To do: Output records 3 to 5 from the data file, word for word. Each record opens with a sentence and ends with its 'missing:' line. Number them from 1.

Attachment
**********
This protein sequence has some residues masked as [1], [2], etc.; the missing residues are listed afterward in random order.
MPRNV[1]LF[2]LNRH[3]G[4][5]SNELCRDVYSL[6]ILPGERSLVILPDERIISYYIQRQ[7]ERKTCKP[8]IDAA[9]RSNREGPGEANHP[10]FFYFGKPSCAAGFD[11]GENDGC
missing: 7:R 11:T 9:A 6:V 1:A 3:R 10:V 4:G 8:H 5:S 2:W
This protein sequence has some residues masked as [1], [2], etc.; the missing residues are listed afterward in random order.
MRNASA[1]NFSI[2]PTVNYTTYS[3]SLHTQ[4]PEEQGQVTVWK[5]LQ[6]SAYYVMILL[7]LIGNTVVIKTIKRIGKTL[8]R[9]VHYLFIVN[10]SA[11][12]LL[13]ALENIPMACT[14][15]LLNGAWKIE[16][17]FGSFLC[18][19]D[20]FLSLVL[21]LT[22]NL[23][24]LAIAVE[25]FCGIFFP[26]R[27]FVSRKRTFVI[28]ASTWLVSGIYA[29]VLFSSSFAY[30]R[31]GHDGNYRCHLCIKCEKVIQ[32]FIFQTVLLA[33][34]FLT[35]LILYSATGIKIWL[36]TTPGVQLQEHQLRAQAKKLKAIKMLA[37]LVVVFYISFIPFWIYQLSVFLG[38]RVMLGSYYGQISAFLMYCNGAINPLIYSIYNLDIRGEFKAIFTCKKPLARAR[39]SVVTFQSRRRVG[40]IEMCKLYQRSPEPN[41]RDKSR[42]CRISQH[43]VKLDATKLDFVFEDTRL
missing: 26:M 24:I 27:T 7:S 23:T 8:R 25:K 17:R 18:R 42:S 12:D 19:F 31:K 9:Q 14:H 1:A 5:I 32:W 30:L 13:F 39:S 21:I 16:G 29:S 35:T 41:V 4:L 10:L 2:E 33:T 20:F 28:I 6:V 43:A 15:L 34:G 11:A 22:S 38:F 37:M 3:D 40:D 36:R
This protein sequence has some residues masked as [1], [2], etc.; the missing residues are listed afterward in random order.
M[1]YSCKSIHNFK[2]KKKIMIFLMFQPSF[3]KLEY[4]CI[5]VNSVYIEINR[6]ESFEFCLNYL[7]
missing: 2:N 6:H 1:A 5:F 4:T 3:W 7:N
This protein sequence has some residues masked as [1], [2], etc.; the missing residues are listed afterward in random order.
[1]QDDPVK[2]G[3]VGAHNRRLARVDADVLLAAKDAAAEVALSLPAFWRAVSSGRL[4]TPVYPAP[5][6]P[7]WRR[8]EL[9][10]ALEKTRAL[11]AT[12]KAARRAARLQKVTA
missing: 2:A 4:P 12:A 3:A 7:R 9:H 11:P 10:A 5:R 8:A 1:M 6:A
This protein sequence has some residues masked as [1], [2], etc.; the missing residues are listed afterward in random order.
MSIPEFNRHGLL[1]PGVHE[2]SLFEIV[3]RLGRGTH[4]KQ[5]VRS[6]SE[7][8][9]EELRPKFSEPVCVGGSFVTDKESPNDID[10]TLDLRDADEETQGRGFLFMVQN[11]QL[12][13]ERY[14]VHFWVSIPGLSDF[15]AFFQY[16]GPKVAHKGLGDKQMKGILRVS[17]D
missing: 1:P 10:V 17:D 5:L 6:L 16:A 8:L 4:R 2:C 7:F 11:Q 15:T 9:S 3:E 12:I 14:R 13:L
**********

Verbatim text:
This protein sequence has some residues masked as [1], [2], etc.; the missing residues are listed afterward in random order.
M[1]YSCKSIHNFK[2]KKKIMIFLMFQPSF[3]KLEY[4]CI[5]VNSVYIEINR[6]ESFEFCLNYL[7]
missing: 2:N 6:H 1:A 5:F 4:T 3:W 7:N
This protein sequence has some residues masked as [1], [2], etc.; the missing residues are listed afterward in random order.
[1]QDDPVK[2]G[3]VGAHNRRLARVDADVLLAAKDAAAEVALSLPAFWRAVSSGRL[4]TPVYPAP[5][6]P[7]WRR[8]EL[9][10]ALEKTRAL[11]AT[12]KAARRAARLQKVTA
missing: 2:A 4:P 12:A 3:A 7:R 9:H 11:P 10:A 5:R 8:A 1:M 6:A
This protein sequence has some residues masked as [1], [2], etc.; the missing residues are listed afterward in random order.
MSIPEFNRHGLL[1]PGVHE[2]SLFEIV[3]RLGRGTH[4]KQ[5]VRS[6]SE[7][8][9]EELRPKFSEPVCVGGSFVTDKESPNDID[10]TLDLRDADEETQGRGFLFMVQN[11]QL[12][13]ERY[14]VHFWVSIPGLSDF[15]AFFQY[16]GPKVAHKGLGDKQMKGILRVS[17]D
missing: 1:P 10:V 17:D 5:L 6:L 16:A 8:L 4:R 2:C 7:F 11:Q 15:T 9:S 3:E 12:I 14:R 13:L